Special Issue "Age and Growth Assessment of Trees by Radiocarbon Dating"
Deadline for manuscript submissions: closed (20 July 2023) | Viewed by 472
Interests: radiocarbon dating; growth dynamics; tree structure; dendrochronology
Age determination and growth assessment of landmark trees may clarify the history of remote areas, for which few written records are available.
Radiocarbon dating is a trustworthy method, yielding accurate age results and can be more reliable than ring counting. This statement applies to trees without a continuous sequence of growth rings in their trunk, or trees with growth rings that are not strictly annual or seasonal, or trees without well-defined rings. Examples include palm trees, for which annual growth rings are absent, mesquite (Prosopis glandulosa), which exhibits very faint rings, and African baobabs (Adansonia digitata L.), which may have indistinct or even missing growth rings. Therefore, age determination by radiocarbon dating represents an asset for investigating tree development and age rates, and for uncovering information about previous and present climates. The results ultimately enable climatic reconstructions.
Because of its high costs, radiocarbon dating of trees has not been extensively used. Nonetheless, several investigations were conducted on different tropical species to determine their age and/or growth rates, or to check and correct their ring counting records. Initially, this research was limited to dating wood samples collected from the remains of dead specimens, which, particularly in tropical regions, decay very fast. The introduction of new methodologies allowed us to extend the investigation to standing, live specimens.
We encourage submissions of manuscripts with significant novelty content; this may refer to new approaches to radiocarbon dating of trees, novel sample preparation or dating methodology, or previously not disclosed interpretations of experimental findings.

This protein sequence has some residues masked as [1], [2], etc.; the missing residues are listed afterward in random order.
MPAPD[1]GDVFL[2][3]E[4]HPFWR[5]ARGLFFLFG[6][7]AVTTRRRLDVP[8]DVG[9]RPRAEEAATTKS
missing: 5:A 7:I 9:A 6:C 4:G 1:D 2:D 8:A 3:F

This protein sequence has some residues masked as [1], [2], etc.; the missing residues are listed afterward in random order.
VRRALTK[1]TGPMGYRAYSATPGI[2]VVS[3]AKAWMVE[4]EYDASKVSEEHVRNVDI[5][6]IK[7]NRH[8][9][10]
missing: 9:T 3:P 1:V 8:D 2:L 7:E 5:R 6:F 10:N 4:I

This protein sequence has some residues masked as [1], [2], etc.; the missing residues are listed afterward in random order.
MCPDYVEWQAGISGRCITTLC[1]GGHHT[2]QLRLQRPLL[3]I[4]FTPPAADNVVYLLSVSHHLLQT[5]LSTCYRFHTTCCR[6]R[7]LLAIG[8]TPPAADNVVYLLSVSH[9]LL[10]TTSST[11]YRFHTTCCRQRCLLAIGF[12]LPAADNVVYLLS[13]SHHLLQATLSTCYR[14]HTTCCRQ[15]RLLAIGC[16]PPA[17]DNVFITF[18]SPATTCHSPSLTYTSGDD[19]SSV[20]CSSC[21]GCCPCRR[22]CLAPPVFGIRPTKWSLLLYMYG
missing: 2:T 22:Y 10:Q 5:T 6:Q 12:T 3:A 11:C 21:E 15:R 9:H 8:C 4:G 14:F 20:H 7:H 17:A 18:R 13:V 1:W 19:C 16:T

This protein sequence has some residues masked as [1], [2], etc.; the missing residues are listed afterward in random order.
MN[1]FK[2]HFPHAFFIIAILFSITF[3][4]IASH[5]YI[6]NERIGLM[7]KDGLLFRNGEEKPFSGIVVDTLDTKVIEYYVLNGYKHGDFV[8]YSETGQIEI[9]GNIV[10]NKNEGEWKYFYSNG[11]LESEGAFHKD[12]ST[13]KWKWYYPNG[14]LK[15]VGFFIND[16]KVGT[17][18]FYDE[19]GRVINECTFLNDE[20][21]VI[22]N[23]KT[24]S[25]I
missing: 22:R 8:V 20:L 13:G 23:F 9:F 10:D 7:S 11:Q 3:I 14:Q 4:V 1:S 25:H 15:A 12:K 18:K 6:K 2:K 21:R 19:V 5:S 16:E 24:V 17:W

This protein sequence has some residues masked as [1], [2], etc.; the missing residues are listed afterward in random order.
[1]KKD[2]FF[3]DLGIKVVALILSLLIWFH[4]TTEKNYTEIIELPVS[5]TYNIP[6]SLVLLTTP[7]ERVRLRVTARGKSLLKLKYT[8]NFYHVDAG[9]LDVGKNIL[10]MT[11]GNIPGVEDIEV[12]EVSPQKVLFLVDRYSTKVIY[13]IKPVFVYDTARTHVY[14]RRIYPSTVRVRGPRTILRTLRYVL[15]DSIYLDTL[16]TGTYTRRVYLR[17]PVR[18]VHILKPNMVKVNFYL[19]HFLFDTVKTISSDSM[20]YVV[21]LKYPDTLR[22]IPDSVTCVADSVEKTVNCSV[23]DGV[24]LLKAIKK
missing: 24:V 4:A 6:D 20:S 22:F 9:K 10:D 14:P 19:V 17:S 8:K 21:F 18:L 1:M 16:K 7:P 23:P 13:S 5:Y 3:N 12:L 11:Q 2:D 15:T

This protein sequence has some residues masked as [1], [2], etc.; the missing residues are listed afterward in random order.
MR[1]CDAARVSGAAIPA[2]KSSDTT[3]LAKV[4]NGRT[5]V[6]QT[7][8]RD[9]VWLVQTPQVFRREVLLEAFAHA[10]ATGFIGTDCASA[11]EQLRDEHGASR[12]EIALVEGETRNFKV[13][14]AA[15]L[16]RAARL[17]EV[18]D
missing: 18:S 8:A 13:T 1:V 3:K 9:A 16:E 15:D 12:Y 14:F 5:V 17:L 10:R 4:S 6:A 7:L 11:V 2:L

Research papers, research notes, opinion letters to the Editor, and review papers are welcome. To avoid overlapping of topics chosen for review papers, prior to writing a review, please request approval from the Editor by sending the intended title and a short (0.5–1.0 pages long) overview of the paper.
Prof. Dr. Daniel A. Lowy
Dr. Bence Mátyás
Manuscript Submission Information
Manuscripts should be submitted online at www.mdpi.com by registering and logging in to this website. Once you are registered, click here to go to the submission form. Manuscripts can be submitted until the deadline. All submissions that pass pre-check are peer-reviewed. Accepted papers will be published continuously in the journal (as soon as accepted) and will be listed together on the special issue website. Research articles, review articles as well as short communications are invited. For planned papers, a title and short abstract (about 100 words) can be sent to the Editorial Office for announcement on this website.
Submitted manuscripts should not have been published previously, nor be under consideration for publication elsewhere (except conference proceedings papers). All manuscripts are thoroughly refereed through a single-blind peer-review process. A guide for authors and other relevant information for submission of manuscripts is available on the Instructions for Authors page. Forests is an international peer-reviewed open access monthly journal published by MDPI.
Please visit the Instructions for Authors page before submitting a manuscript. The Article Processing Charge (APC) for publication in this open access journal is 2600 CHF (Swiss Francs). Submitted papers should be well formatted and use good English. Authors may use MDPI's English editing service prior to publication or during author revisions.
- radiocarbon dating
- growth dynamics
- tree structure
- tree architecture
- extinction of tree specimens
- effect of climate change on forestry
- investigation of landmark trees